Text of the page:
The K’ómoks First Nation’s interests in the site span millennia. In ancient times, the site was just across the river from a village called Kus-kus-sum. The property itself was used as the final resting place of K’ómoks ancestors. After consultation with the Nation, the name Kus-kus-sum was chosen as the new name for the property.  Chief Nicole Rempel and Band Administrator, Tina McLean have joined the Project Watershed negotiating committee along side Ennis and Project Watershed Directors Bill Heidrick and Don Castleden.

The City of Courtenay stands to gain significant benefit from the project including the mitigation of flood impacts that will come from the restored site’s ability to absorb floodwaters.  Councillors Doug Hillian and Rebecca Lennox have been assigned by the City to liaison with Project Watershed on the project.  In June 2017, Council unanimously supported a motion agreeing in-principle to share in ownership of the property alongside KFN. “The City of Courtenay’s Council and senior staff, have been incredibly supportive of this project, and we are certainly grateful for this support,” stated Bill Heidrick, Director for Project Watershed.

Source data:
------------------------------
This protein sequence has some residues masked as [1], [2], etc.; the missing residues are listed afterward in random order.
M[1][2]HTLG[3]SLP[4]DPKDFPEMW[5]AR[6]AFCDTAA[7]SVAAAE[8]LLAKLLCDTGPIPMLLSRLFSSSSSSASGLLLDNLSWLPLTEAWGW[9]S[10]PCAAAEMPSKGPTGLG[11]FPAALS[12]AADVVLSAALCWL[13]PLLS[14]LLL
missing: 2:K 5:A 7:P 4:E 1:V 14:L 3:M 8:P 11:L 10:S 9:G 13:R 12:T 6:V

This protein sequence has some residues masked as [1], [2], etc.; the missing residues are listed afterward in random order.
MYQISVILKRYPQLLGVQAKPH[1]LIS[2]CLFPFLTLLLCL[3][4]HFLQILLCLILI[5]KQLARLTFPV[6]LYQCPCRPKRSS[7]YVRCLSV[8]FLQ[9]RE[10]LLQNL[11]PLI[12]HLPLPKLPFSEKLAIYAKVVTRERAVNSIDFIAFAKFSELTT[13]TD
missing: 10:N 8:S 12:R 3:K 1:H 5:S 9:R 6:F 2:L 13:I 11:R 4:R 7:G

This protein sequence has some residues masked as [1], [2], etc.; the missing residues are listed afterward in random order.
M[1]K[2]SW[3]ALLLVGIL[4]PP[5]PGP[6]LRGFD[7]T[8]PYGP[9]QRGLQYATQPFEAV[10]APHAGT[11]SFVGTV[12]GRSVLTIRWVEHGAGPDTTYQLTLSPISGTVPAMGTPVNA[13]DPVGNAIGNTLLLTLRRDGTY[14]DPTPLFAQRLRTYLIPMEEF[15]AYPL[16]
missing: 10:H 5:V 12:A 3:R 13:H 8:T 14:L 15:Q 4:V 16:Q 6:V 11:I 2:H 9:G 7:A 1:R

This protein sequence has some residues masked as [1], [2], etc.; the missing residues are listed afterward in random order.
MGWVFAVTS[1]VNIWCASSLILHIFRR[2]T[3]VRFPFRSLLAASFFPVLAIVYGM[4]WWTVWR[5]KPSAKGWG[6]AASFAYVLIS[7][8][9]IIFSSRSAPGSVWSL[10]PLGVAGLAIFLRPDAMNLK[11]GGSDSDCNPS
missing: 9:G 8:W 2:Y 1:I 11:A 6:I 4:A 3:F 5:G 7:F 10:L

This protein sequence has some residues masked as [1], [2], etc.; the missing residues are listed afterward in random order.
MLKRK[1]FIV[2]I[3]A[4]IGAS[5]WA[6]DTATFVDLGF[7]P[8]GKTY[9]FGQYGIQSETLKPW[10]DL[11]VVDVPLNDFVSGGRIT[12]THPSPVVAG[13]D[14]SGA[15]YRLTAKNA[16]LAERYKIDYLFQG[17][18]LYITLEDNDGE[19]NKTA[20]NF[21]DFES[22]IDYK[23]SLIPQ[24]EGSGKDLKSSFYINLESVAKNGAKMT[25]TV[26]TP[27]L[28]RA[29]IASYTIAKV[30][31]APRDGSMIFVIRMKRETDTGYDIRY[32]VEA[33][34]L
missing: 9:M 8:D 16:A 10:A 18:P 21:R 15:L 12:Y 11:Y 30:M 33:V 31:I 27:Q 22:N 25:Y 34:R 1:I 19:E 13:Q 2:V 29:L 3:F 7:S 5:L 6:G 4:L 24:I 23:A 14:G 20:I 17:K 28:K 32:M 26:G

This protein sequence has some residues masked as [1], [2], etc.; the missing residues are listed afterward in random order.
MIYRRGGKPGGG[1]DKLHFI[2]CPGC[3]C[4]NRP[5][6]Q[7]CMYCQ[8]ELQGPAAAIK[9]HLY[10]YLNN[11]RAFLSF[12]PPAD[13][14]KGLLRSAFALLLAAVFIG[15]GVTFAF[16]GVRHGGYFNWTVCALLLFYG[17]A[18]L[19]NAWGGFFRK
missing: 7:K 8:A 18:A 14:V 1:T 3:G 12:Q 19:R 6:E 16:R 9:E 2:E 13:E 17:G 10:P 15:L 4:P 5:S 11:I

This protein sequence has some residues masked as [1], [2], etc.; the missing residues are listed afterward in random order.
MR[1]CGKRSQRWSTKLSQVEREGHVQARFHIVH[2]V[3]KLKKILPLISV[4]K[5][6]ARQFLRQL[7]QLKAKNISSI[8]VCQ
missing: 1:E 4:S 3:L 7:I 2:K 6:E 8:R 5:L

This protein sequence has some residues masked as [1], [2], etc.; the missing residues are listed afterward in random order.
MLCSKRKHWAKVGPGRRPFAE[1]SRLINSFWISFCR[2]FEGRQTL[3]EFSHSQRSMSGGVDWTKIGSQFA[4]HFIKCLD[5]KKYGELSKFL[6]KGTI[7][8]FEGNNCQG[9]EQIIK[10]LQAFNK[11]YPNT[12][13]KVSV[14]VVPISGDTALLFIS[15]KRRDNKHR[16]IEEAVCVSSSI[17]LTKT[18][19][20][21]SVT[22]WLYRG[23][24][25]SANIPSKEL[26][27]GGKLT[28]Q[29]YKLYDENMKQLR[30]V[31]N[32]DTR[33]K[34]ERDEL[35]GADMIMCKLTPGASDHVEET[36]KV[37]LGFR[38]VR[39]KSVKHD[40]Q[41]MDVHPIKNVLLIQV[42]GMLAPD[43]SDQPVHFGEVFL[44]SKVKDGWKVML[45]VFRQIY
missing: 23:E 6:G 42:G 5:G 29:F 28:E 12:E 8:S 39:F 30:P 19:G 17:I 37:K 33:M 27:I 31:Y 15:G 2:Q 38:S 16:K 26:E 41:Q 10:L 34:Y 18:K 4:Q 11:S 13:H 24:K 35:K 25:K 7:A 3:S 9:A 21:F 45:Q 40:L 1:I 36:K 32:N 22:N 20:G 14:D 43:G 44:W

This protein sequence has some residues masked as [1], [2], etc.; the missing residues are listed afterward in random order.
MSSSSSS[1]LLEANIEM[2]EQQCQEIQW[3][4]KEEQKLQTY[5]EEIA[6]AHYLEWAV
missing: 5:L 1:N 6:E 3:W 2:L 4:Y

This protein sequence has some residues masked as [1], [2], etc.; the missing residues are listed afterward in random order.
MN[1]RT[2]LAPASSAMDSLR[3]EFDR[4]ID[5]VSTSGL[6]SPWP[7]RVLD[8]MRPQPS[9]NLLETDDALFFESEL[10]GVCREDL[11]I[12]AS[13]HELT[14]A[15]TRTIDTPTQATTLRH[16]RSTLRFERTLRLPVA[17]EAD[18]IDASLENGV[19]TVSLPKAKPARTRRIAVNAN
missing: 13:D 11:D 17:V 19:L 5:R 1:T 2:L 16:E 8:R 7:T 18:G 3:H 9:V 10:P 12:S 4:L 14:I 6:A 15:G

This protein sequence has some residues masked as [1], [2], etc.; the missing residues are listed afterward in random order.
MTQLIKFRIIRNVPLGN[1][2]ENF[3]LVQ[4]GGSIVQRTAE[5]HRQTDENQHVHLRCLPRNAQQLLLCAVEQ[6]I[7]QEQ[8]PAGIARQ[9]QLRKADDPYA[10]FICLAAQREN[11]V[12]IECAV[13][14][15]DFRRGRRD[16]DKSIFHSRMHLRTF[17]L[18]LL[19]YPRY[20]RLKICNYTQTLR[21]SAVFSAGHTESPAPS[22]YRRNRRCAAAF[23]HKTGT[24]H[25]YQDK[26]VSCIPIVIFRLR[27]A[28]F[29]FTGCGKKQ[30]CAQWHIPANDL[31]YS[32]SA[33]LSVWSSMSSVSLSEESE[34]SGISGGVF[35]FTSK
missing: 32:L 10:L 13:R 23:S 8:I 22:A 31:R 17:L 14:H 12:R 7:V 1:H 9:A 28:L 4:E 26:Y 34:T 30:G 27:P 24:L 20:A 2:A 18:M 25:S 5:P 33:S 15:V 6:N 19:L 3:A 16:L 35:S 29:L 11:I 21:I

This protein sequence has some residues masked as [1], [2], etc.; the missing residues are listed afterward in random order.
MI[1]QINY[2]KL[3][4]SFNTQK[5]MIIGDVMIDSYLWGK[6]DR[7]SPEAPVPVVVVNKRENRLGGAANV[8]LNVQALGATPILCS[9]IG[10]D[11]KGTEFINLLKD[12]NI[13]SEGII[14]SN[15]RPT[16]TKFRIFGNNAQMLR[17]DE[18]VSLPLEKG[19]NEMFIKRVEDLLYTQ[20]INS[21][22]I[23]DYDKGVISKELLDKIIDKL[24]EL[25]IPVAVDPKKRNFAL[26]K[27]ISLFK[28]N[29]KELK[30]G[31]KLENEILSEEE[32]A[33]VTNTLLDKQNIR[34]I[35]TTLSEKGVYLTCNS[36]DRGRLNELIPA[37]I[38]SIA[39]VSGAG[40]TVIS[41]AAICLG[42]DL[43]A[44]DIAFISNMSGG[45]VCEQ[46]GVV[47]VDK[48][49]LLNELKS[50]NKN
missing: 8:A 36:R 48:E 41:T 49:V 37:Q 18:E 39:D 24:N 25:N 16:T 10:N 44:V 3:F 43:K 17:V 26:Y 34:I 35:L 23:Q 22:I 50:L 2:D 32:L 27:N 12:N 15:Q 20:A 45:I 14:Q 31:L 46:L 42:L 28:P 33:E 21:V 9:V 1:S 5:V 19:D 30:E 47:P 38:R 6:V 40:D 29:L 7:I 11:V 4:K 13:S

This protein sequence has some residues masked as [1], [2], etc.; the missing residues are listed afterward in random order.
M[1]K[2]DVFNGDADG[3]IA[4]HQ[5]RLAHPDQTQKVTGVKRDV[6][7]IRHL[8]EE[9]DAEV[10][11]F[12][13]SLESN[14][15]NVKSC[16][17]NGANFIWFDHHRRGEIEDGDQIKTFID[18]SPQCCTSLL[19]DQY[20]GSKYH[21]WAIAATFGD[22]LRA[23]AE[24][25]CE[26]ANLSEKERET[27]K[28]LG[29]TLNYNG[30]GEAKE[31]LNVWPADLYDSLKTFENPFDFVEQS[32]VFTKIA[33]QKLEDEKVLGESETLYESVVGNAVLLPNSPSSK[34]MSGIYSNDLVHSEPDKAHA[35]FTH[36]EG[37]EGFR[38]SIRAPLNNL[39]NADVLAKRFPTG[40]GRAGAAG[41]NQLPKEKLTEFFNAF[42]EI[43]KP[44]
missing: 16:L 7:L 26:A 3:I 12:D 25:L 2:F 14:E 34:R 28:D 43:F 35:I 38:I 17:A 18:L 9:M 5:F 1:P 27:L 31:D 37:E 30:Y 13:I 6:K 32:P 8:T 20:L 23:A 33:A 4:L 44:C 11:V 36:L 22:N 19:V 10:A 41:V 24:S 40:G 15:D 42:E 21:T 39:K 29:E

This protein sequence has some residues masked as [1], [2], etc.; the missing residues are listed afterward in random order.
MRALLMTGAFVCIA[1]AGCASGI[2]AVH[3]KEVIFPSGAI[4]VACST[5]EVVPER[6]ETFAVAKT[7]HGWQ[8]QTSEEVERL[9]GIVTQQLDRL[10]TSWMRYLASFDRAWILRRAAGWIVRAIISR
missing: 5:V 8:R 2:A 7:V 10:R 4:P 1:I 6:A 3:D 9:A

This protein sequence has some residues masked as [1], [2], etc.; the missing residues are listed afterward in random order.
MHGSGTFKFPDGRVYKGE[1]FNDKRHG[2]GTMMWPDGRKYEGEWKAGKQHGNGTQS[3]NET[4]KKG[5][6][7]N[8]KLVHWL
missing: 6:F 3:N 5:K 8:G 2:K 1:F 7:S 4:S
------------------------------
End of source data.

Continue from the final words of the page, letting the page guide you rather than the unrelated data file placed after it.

“Now that we have agreed on the basic parameters of a deal, we need to negotiate a contract of purchase and sale and work towards removing conditions,” explained Ennis.  “This will involve negotiating specific details with the City, the Nation and other governments with jurisdiction in the estuary. From there we will need to roll up our sleeves and begin fundraising in earnest.  We have a limited amount of time to raise the funds required to complete the purchase and restoration work.  Failure to do so could see the property go back on the market. The total project cost is estimated at $6M.”